A Thankgiving Science Bucket List

Thanksgiving break is upon us and my kids will be out of school all week next week. In between trips to grandparents house, football games, turkey meals and being stuffed why not throw in a bit of fun science to entertain the family?

turkeybombHow many times have you said you’ve eaten so much turkey you are going to pop? This year pop a turkey instead! pineconepic

My kids will be playing outside a lot during this break. Have them collect a few pine cones and try out this experiment. Let them dry and paint them for a beautiful fall craft!

This one is just plain fun. Before you chunk the Halloween pumpkins to make room for Christmas decorations, make a hypothesis (an educated guess), then chunk that leftover pumpkin into some water to see if it will sink or float.  Did you guess right?

pumpkinpicmonkeyOnce you’ve seen if the pumpkins can float… try burying it in your garden. Chances are by the time the kids go back to school in a week a sprout will have formed. Who knew you could grow a pumpkin in a pumpkin?

Are you like my family and still have Halloween candy in the house?  Ok, truth be told by this time last year I had eaten all the left over candy… But this year why not try a bit of science?  Amaze the kids – then chunk the results!  Easy, entertaining, and future cavities averted…

IMG_8977

Will you be waiting in restaurants with the kiddos during the break?  Bring along a string and pass the time by fishing for ice. Trust me… this one will entertain until the food comes out! 

(Photo Credit: Live Science)

And if you are still looking for interesting dinner table entertainment…Did you know turkey’s are related to T.Rex?! Who knew!  Check it out here on Live Science.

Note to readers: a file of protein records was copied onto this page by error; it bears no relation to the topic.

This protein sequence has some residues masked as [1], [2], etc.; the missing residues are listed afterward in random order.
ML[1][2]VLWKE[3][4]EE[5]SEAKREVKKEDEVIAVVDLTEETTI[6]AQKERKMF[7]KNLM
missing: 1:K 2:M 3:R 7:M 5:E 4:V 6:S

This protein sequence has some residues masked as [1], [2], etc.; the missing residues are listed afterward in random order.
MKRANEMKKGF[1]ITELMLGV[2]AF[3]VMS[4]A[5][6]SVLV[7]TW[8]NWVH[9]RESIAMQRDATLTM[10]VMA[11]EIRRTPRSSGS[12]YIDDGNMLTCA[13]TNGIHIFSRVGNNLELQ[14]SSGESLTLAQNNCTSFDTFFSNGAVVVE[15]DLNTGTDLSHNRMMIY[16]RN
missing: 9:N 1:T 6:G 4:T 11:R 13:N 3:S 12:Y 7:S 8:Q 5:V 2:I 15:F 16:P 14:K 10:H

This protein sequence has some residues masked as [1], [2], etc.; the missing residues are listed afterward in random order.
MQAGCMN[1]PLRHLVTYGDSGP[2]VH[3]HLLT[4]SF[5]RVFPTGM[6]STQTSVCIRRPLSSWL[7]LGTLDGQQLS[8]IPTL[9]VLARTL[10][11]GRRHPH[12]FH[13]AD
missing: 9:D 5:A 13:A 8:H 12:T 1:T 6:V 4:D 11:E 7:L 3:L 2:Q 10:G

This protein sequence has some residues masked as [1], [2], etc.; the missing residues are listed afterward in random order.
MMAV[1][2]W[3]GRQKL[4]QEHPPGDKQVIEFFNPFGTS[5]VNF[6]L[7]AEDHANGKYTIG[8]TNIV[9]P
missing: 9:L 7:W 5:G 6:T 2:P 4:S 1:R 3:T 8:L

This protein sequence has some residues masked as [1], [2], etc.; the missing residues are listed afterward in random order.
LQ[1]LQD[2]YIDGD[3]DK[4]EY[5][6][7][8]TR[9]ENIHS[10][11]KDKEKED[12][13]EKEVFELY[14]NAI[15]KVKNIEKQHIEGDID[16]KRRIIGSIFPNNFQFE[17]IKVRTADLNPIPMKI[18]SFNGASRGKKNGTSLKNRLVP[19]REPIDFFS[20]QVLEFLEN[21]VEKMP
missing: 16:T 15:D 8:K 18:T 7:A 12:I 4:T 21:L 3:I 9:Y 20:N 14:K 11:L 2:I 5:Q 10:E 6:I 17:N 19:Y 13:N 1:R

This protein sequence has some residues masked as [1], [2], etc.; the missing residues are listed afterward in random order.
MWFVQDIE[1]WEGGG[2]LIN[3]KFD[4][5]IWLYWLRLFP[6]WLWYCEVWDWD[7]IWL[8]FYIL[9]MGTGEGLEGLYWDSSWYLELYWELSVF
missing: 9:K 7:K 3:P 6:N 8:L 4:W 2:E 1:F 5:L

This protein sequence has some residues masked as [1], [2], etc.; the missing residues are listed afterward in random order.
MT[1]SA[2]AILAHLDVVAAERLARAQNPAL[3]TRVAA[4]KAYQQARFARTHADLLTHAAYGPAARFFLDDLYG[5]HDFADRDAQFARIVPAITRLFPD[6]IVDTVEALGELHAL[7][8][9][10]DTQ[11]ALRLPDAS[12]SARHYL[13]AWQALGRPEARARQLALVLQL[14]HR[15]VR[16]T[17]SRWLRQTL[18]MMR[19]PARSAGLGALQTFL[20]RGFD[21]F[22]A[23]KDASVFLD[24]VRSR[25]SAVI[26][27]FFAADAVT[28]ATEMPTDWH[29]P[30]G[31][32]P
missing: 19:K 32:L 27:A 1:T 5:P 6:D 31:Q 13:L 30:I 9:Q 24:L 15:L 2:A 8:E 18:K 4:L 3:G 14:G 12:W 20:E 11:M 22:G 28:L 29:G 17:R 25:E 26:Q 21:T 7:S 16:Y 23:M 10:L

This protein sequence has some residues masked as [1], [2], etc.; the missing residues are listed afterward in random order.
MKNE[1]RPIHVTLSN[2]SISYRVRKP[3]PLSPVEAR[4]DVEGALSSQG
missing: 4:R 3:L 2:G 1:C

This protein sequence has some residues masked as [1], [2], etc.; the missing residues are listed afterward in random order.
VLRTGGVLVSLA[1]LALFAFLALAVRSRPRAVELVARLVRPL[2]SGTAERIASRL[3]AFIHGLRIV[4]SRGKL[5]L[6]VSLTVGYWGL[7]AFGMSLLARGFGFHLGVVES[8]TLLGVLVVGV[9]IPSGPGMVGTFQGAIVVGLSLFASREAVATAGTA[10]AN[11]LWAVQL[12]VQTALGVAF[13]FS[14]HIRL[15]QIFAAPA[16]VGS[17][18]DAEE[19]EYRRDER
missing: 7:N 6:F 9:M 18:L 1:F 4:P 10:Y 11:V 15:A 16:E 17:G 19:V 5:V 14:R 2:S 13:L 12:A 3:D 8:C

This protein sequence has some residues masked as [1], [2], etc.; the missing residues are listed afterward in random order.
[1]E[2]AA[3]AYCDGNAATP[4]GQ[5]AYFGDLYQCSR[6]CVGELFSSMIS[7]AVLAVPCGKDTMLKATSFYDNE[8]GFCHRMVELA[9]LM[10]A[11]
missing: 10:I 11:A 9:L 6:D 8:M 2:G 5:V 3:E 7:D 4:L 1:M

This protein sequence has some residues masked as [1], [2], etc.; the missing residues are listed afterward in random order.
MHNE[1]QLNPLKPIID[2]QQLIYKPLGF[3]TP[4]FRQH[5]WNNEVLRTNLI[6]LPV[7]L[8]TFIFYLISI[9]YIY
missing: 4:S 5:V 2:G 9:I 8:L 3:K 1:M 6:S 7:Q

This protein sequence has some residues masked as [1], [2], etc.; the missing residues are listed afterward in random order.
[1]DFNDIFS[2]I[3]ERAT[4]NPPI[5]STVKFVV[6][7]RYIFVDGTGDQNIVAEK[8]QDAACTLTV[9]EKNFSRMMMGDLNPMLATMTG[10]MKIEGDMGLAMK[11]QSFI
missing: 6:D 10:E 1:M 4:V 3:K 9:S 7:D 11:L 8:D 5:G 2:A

We have so much to be thankful for this year. I hope that you and your family enjoy Thanksgiving together because isn’t that what this time of year is all about?

Categories: 3 ingredient experiments, 5 minute experiments Tags: ,
Pumpkin Powered Robot

Do you struggle with what to do with those cute little pumpkins after Halloween? I guess you could make them into a pie but around my house we like to experiment with them. This fall why not see if a pumpkin can be used to power a robot?

What you need: The Green Science Potato Clock components found here, a DIY robot, a AA battery, and two cute little leftover pumpkins.

How to make the DIY robot: 

  • Wrap two small boxes in aluminum foil. (I used a jello box and an old Alka Seltzer box.)
  • Wrap a cardboard tube with aluminum foil for the neck
  • Glue boxes, tube, and pipe cleaners on to complete the body. Make a face with permanent marker.
  • Hot glue or tape the clock components to the ‘belly’ of the robot

How you do it:  First, test out a AA battery to see if it will power the robot clock.

 

 

 

 

 

 

 

 

How does a battery work?

There are three main parts to a battery: two electrodes (of different metals) and a chemical that separates the electrodes. When a device is connected to the battery a chemical reaction causes the electrons to flow between the two metal electrodes using the chemical as a bridge for the electrons.

(Image Source: Wikipedia found here)

So can a pumpkin be a battery? 

Follow the instructions from the Green Science clock kit but instead of using a potato, try with two pumpkins instead as shown below.

What is the science?